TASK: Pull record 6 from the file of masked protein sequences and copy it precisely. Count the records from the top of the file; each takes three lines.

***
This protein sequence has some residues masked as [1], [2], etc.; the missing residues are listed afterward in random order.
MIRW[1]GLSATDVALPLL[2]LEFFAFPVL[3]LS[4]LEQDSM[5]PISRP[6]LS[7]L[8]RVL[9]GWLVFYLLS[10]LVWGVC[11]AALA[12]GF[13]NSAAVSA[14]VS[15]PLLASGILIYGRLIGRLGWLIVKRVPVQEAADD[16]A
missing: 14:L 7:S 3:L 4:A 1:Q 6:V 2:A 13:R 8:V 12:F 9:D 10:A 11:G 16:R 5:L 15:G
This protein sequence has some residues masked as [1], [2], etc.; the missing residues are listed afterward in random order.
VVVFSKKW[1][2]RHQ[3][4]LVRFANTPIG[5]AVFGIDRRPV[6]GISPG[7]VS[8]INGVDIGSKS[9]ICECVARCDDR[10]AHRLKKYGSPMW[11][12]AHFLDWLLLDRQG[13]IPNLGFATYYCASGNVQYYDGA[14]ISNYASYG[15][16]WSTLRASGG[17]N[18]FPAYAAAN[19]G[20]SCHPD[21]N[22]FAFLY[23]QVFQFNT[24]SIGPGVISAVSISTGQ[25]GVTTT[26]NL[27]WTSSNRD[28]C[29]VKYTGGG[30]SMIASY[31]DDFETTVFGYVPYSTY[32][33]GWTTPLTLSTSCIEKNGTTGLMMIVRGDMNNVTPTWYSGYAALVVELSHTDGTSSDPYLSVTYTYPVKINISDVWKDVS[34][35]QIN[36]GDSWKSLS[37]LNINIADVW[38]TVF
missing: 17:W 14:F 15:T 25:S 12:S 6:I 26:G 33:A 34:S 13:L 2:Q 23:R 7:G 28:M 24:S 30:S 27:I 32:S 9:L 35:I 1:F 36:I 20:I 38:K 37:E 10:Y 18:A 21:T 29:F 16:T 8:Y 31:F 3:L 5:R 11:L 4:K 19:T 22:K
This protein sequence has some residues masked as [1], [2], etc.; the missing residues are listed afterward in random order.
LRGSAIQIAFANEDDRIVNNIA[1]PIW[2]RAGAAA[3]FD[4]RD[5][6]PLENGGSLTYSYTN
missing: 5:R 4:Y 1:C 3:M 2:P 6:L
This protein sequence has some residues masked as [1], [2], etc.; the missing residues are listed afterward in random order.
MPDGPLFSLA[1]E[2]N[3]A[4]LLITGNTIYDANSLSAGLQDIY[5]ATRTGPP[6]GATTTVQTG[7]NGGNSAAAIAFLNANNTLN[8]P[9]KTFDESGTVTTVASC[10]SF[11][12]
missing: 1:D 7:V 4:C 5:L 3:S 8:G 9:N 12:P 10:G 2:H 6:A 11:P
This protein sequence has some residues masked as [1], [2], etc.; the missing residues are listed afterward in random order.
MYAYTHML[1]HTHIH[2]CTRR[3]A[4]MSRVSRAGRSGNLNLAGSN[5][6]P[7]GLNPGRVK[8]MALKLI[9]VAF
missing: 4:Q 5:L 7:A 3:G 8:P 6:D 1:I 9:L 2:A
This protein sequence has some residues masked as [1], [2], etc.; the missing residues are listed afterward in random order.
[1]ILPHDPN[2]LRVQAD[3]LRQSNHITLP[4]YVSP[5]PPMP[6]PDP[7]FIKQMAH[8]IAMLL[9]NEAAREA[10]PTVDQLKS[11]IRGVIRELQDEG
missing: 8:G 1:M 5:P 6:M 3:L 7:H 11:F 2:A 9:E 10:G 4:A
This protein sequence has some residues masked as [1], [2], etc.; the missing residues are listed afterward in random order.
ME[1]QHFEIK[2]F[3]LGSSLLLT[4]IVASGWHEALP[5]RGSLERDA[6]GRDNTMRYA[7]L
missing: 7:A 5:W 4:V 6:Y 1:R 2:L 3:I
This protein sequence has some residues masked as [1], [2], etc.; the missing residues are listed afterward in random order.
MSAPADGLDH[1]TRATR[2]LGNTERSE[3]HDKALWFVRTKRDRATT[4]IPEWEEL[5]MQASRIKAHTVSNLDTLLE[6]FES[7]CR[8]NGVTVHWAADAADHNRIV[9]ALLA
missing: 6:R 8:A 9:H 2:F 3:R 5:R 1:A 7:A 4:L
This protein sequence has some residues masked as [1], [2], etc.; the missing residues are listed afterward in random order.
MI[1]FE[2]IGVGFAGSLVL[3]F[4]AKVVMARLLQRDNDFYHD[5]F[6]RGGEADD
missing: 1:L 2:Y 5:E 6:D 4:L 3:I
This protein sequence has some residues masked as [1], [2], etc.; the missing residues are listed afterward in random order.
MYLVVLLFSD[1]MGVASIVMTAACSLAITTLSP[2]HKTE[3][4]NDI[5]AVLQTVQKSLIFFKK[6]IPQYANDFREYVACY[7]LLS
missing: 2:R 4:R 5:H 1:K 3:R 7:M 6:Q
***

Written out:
This protein sequence has some residues masked as [1], [2], etc.; the missing residues are listed afterward in random order.
[1]ILPHDPN[2]LRVQAD[3]LRQSNHITLP[4]YVSP[5]PPMP[6]PDP[7]FIKQMAH[8]IAMLL[9]NEAAREA[10]PTVDQLKS[11]IRGVIRELQDEG
missing: 8:G 1:M 5:P 6:M 3:L 7:H 11:F 2:A 9:E 10:G 4:A